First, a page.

Saturday, July 14, 2012

CO2 Emissions, Electric Vehicles, the New EPA Label, and a Great Feature at

A Scientific American post in April (by Julia Pyper, originally posted on Climatewire) captured a basic challenge facing people who want to buy electric vehicles as a way of reducing greenhouse gas emissions:

An all-electric Nissan Leaf in Buffalo, N.Y., emits relatively few greenhouse gases, equal to the amount produced by a gasoline-powered car getting 86 mpg. But in Denver, the same Leaf is equivalent to only a 33-mpg vehicle, such as a subcompact Ford Fiesta.

The key obstacle is that different sources of electricity generation used to power the battery have different GHG consequences: Hydro and nuclear release almost no greenhouse gas emissions; coal releases a great deal; and natural gas falls in between. Solar and wind, which are a small share of production, also release no greenhouse gases.

This older post from Scientific American shows a regional breakdown of the greenhouse gas emissions from electricity generation

A Problem

One of the challenges of redesigning the EPA label for US cars was creating a common way of evaluating GHG consequences across car technologies: Gas-powered, Hybrid, Plug-In, and Plug-In Hybrids. One decision was to use MPGe--which is a terrible measure, because it has all the problems of MPG, and adds new problems by ignoring the cost and GHG effects of the energy input in the denominator.  See this earlier post for a brief explanation of the flaws of MPGe.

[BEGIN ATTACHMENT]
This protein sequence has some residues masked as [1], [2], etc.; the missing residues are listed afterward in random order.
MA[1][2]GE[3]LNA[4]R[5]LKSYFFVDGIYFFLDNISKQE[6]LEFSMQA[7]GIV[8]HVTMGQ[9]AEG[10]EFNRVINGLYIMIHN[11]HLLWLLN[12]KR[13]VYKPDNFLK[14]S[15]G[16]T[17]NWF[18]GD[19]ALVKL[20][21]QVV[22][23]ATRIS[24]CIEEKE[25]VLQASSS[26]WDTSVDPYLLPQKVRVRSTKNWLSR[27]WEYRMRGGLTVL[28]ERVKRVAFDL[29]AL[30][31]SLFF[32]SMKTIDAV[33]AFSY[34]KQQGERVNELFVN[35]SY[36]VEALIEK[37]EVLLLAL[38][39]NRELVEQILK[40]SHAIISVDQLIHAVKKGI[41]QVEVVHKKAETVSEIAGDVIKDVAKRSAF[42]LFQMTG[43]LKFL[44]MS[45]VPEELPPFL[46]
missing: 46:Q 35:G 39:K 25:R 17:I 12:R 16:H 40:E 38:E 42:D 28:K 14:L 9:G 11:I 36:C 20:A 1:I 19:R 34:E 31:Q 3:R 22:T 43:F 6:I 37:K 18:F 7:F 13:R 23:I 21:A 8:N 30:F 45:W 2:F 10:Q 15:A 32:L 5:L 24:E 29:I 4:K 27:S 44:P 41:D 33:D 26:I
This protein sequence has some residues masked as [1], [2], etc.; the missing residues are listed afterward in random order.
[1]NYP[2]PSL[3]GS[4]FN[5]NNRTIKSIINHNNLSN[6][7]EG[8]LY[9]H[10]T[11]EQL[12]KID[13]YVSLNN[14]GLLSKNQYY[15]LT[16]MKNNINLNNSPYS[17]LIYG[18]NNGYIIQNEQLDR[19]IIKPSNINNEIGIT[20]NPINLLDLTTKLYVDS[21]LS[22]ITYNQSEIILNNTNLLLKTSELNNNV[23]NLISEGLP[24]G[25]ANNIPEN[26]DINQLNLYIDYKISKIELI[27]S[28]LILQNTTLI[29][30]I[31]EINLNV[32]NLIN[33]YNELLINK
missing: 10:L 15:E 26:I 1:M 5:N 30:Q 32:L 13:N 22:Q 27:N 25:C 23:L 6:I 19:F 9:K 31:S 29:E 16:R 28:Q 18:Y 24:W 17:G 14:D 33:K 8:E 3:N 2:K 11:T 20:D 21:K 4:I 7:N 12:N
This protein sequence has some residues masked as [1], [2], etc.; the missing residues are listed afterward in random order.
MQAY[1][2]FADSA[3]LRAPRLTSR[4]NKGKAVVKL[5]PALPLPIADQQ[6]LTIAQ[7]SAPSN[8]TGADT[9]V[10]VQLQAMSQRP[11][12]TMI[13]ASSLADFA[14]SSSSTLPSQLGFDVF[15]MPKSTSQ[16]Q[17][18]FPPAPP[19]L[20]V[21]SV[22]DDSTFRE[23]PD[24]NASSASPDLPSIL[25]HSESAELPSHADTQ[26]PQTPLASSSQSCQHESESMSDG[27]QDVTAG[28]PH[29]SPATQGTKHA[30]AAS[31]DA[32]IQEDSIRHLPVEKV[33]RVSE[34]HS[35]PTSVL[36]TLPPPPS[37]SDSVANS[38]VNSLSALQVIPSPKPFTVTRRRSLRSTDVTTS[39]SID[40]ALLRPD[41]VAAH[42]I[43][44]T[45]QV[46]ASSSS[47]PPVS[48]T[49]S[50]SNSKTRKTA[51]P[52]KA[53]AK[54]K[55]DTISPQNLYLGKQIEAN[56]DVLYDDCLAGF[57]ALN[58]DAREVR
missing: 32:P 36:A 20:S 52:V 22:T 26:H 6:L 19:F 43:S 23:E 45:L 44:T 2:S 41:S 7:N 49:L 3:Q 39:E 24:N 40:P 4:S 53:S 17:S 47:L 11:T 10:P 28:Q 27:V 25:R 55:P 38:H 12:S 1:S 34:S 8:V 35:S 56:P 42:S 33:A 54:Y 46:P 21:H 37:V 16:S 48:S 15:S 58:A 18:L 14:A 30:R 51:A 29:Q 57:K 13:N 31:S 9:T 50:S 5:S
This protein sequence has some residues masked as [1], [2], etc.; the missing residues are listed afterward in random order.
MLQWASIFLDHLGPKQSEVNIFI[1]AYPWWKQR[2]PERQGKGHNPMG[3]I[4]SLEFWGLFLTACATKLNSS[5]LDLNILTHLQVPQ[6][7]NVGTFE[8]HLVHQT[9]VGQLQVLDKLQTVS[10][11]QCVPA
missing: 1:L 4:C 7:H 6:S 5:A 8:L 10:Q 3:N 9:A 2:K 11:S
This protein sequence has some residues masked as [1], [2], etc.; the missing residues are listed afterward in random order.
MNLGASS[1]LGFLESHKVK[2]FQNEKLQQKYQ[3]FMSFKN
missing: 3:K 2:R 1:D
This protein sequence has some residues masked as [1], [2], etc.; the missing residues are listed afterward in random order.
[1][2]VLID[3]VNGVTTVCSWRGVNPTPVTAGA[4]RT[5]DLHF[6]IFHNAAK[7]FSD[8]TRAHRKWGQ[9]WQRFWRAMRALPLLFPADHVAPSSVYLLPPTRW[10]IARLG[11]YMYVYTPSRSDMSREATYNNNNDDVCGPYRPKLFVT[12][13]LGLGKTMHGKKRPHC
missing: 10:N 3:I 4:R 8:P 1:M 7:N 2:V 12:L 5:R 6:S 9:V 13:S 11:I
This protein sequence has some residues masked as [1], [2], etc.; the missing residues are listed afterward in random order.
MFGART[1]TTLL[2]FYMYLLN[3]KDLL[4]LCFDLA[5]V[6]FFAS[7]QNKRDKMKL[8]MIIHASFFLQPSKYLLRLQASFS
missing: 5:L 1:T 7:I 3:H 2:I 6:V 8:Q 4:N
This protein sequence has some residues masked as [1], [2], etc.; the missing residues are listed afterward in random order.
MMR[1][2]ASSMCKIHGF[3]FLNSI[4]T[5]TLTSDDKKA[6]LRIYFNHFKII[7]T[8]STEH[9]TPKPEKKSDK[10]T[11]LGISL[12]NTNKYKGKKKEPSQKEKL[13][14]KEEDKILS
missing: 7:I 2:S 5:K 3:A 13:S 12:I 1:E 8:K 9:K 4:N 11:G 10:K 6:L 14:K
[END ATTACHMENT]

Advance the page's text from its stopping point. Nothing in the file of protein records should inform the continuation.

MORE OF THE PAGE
A second way the new label allows comparisons across cars is reporting a Greenhouse Gas rating in the bottom right:

As this label shows for a plug-in, one of the key decisions the EPA made was to focus only on "tail pipe emissions" in figuring the Greenhouse gas ratings.  Thus, a plug in vehicle emits "0 grams of CO2 per mile".  This is true, of course, but the electricity stored in the battery may have released a substantial amount of CO2 when it was produced.  As the Scientific American post noted, the amount of CO2 released in producing electricity varies widely by region in the US.

The Good News

This link is difficult to find at, but it is the solution to the above problem:

The interface allows you to enter your zipcode and then select an electric vehicle based on year and name.  It then shows the CO2 emissions from that vehicle powered by electricity from your region, powered by electricity as a national average, and powered by gasoline (for a 22 mpg vehicle).  The site promises that a future version will allow more customization (e.g., for plug-in hybrids, allowing the mix of driving that uses electricity or gas to be matched to your own use).This link takes you to the assumptions in the calculations

One observation based on a graph I created using my zip code in North Carolina and selecting a 2013 Chevy Volt:

The "Average New Vehicle" bar on the left assumes a gas-powered car that gets 22 MPG (roughly 5 gallons per 100 miles).  Conservatively, the Prius gets 45 MPG (roughly 2.5 gallons per 100 miles), and emits half the CO2 shown for the "Average New Vehicle."  The implication:  A 50 MPG hybrid has the same GHG impact as a pure electric vehicle in my part of North Carolina.  And the EPA label, as shown above, doesn't reflect the fundamental equivalence of a Prius and a Volt.  They emit the same GHG.